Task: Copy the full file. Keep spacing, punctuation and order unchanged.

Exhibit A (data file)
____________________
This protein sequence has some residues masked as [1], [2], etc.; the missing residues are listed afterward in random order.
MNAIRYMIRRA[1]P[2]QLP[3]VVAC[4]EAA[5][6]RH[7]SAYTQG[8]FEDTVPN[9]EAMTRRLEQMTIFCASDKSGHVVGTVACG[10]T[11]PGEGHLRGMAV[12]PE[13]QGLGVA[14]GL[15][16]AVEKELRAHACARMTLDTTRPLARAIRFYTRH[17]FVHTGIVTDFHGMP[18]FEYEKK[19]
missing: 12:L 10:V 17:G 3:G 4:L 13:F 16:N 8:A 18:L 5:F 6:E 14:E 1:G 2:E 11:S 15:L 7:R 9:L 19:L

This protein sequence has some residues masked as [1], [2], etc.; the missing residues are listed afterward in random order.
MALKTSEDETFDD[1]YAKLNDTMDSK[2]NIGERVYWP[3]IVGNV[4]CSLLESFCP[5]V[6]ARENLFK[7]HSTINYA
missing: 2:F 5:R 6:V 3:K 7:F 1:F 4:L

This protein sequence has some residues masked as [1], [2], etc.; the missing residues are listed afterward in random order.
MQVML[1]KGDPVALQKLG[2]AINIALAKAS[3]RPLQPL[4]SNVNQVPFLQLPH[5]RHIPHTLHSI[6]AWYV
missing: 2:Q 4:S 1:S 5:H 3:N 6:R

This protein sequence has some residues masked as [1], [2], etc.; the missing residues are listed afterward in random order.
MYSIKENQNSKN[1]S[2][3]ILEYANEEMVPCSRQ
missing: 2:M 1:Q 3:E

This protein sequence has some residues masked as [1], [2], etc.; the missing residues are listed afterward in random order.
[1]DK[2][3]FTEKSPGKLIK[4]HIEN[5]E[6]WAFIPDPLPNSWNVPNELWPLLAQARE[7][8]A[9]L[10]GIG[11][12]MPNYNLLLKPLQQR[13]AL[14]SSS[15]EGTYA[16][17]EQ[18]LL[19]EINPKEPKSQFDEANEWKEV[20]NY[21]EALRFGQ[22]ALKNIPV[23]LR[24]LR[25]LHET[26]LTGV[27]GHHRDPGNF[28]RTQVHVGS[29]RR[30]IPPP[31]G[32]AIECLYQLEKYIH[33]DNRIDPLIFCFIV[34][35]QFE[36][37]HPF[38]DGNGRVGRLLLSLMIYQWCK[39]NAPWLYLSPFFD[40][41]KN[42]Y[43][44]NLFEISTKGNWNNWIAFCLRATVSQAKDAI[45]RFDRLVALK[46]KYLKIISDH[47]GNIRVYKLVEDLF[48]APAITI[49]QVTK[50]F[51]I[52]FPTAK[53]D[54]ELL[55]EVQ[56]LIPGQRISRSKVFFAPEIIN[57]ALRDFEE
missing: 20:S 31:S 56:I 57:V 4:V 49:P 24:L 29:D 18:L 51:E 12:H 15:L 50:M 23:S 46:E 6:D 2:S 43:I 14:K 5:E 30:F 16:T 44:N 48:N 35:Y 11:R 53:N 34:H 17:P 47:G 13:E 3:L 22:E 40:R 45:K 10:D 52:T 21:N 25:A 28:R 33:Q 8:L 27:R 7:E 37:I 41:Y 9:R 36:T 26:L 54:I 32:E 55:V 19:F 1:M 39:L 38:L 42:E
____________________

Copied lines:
This protein sequence has some residues masked as [1], [2], etc.; the missing residues are listed afterward in random order.
MNAIRYMIRRA[1]P[2]QLP[3]VVAC[4]EAA[5][6]RH[7]SAYTQG[8]FEDTVPN[9]EAMTRRLEQMTIFCASDKSGHVVGTVACG[10]T[11]PGEGHLRGMAV[12]PE[13]QGLGVA[14]GL[15][16]AVEKELRAHACARMTLDTTRPLARAIRFYTRH[17]FVHTGIVTDFHGMP[18]FEYEKK[19]
missing: 12:L 10:V 17:G 3:G 4:L 13:F 16:N 8:A 18:L 5:F 6:E 14:E 1:G 2:E 11:S 15:L 7:R 9:L 19:L

This protein sequence has some residues masked as [1], [2], etc.; the missing residues are listed afterward in random order.
MALKTSEDETFDD[1]YAKLNDTMDSK[2]NIGERVYWP[3]IVGNV[4]CSLLESFCP[5]V[6]ARENLFK[7]HSTINYA
missing: 2:F 5:R 6:V 3:K 7:F 1:F 4:L

This protein sequence has some residues masked as [1], [2], etc.; the missing residues are listed afterward in random order.
MQVML[1]KGDPVALQKLG[2]AINIALAKAS[3]RPLQPL[4]SNVNQVPFLQLPH[5]RHIPHTLHSI[6]AWYV
missing: 2:Q 4:S 1:S 5:H 3:N 6:R

This protein sequence has some residues masked as [1], [2], etc.; the missing residues are listed afterward in random order.
MYSIKENQNSKN[1]S[2][3]ILEYANEEMVPCSRQ
missing: 2:M 1:Q 3:E

This protein sequence has some residues masked as [1], [2], etc.; the missing residues are listed afterward in random order.
[1]DK[2][3]FTEKSPGKLIK[4]HIEN[5]E[6]WAFIPDPLPNSWNVPNELWPLLAQARE[7][8]A[9]L[10]GIG[11][12]MPNYNLLLKPLQQR[13]AL[14]SSS[15]EGTYA[16][17]EQ[18]LL[19]EINPKEPKSQFDEANEWKEV[20]NY[21]EALRFGQ[22]ALKNIPV[23]LR[24]LR[25]LHET[26]LTGV[27]GHHRDPGNF[28]RTQVHVGS[29]RR[30]IPPP[31]G[32]AIECLYQLEKYIH[33]DNRIDPLIFCFIV[34][35]QFE[36][37]HPF[38]DGNGRVGRLLLSLMIYQWCK[39]NAPWLYLSPFFD[40][41]KN[42]Y[43][44]NLFEISTKGNWNNWIAFCLRATVSQAKDAI[45]RFDRLVALK[46]KYLKIISDH[47]GNIRVYKLVEDLF[48]APAITI[49]QVTK[50]F[51]I[52]FPTAK[53]D[54]ELL[55]EVQ[56]LIPGQRISRSKVFFAPEIIN[57]ALRDFEE
missing: 20:S 31:S 56:I 57:V 4:V 49:P 24:L 29:D 18:L 51:E 12:H 15:L 50:M 23:S 46:E 6:D 2:S 43:I 14:K 5:E 30:F 16:T 44:N 48:N 35:Y 11:R 53:N 34:H 17:P 47:G 13:E 3:L 22:E 40:R 45:K 10:D 52:T 21:N 25:A 28:R 33:Q 8:L 27:R 7:E 37:I 41:Y 9:R 36:T 26:L 54:I 32:E 55:V 19:F 1:M 39:L 38:L 42:E